Nilak Butler: There was automatic fire. You could hear it go by you. You could feel the wind of the bullets go by you.
0:35:54 Wilson on TV
Dick Wilson: The Oglalas don't like what happened. And if the FBI don't get them, we will. We have our own way of punishing people.
Interviewer: Shooting on the reservation?
Dick Wilson (he smiles): You said it. We'll take care of it.
0:37:31 Expected a Conviction
William Kunstler: I couldn't see how a Midwestern jury, a hinter-land's jury, in considering the fate of two Native Americans who weren't even residents there, but came from somewhere else, finding them innocent of the murder of two white FBI agents.
0:38:10 Dehumanization
Nilak Butler: I remember one day, um, Tina and I and the kids were gonna cross the street and the marshals came out and they made us go and sit behind, um, another building, cause they were bringing the jury out to the buses. So they didn't even want the jury to see us, you know – two women with a bunch of kids. And you can't tell me that was a security issue. They didn't want the jury to look at us as human beings on any level.
0:42:12 False Testimony
Darrelle (Dino) Butler: (sigh) So, being there by myself. No choice. I sort of went along with them, you know? And it's wrong because it wasn't true.
0:43:38 Harper’s Character
Robert Bolin: The testimony of Jim Harper was another vivid memory because he was a real sleaze ball when he came on.
0:49:05 Lack of Surprise
Robert Sikma: I wasn't totally surprised, because that trial, as trials go, really got out of hand.
0:54:38 False Affidavit
John Lowe: Now that means that within a week after they had the third spurious affidavit, they knew that there was no physical evidence to corroborate that she was ever there.
0:56:59 Extraditing Peltier from Canada
John Trudell: They used perjured affidavits to get the Canadian government to send him back to the U.S. to stand trial. But the realities are the perjured documents aren't what convinced the Canadian government to send him back. The perjured documents are what gave the Canadian government the rationalization to send him back, because the Indians are as much as a threat up there (laughing). See, the Indians don't like the way they are treated anywhere.
1:02:06 Stacked Against Peltier
Darrelle (Dino) Butler: In the courtroom, the atmosphere was very – it was very tense, I felt. I think Leonard Peltier would have gotten convicted even – even if God was his attorney.
1:04:08 Peltier’s Prepared Letter
Leonard Peltier: There is no doubt in my mind or my people's minds you are going to sentence me to two consecutive life terms. You are, and have always been, prejudiced against me and any Native Americans who have stood before you. You have openly favored the government through this trial and you are happy to do whatever the FBI would want you to do in this case. You are about to perform an act which will close one more chapter in the history of the failure of the United States courts and the failure of the United States to do justice in the case of a Native American. After centuries of murder, could I have been wise in thinking that you would break that tradition and commit an act of justice?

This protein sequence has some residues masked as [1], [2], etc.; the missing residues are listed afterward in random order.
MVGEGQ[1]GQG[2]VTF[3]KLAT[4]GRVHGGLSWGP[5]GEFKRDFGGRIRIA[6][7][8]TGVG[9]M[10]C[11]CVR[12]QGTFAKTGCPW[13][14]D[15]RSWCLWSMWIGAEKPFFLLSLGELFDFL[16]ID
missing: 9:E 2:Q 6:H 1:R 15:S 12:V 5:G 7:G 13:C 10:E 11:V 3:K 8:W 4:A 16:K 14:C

1:09:55 Casing should have been a Red Flag
Bruce Ellison: This casing from the trunk of the car would have been a red flag to any, even beginning, any novice investigator and would have been one of the first things that he would examine.
1:10:58 Easy of Forging Evidence
Bruce Ellison: It's not –It doesn't involve massive collusion. It's very simple. It takes a bolt mechanism, an AR-15, a box of ammunition, and a felt tip marker.
1:12:53 Discrepancies in Vehicle Description
William Kunstler: But initially, all of the FBI's own descriptions of that vehicle was that it was a pickup or a jeep, but never a van. And what Leonard Peltier had was a van.
1:14:05 Van and Pickup are Synonymous
Robert Sikma: I don't know if Williams and Coler were raised on a farm or in the country, but – but that van is a pickup to some people.
1:19:42 Inconsistencies
Lynn Crooks: Yes, there are inconsistencies, but you have not yet pointed out one of them that was not available to that jury and fully explored in cross examination. And you don't simply retry cases because people aren't satisfied with the result that the jury came up with.
1:20:18 Justice
Darrelle (Dino) Butler: You know, I don't know what justice is.
1:23:23 Confirmation of Mr. X’s Story
Leonard Peltier: This story is true, but I can't – I will not say anything about it. For me to testify against anybody or even mention – try to get somebody else in trouble is wrong. And I won't do it. Cause it's against my beliefs. It's against my religion, my culture. It's against everything that we fought for and stood up for.
1:26:12 Guilt
Leonard Peltier: The only thing I'm guilty of is struggling for my people. I didn't kill those agents.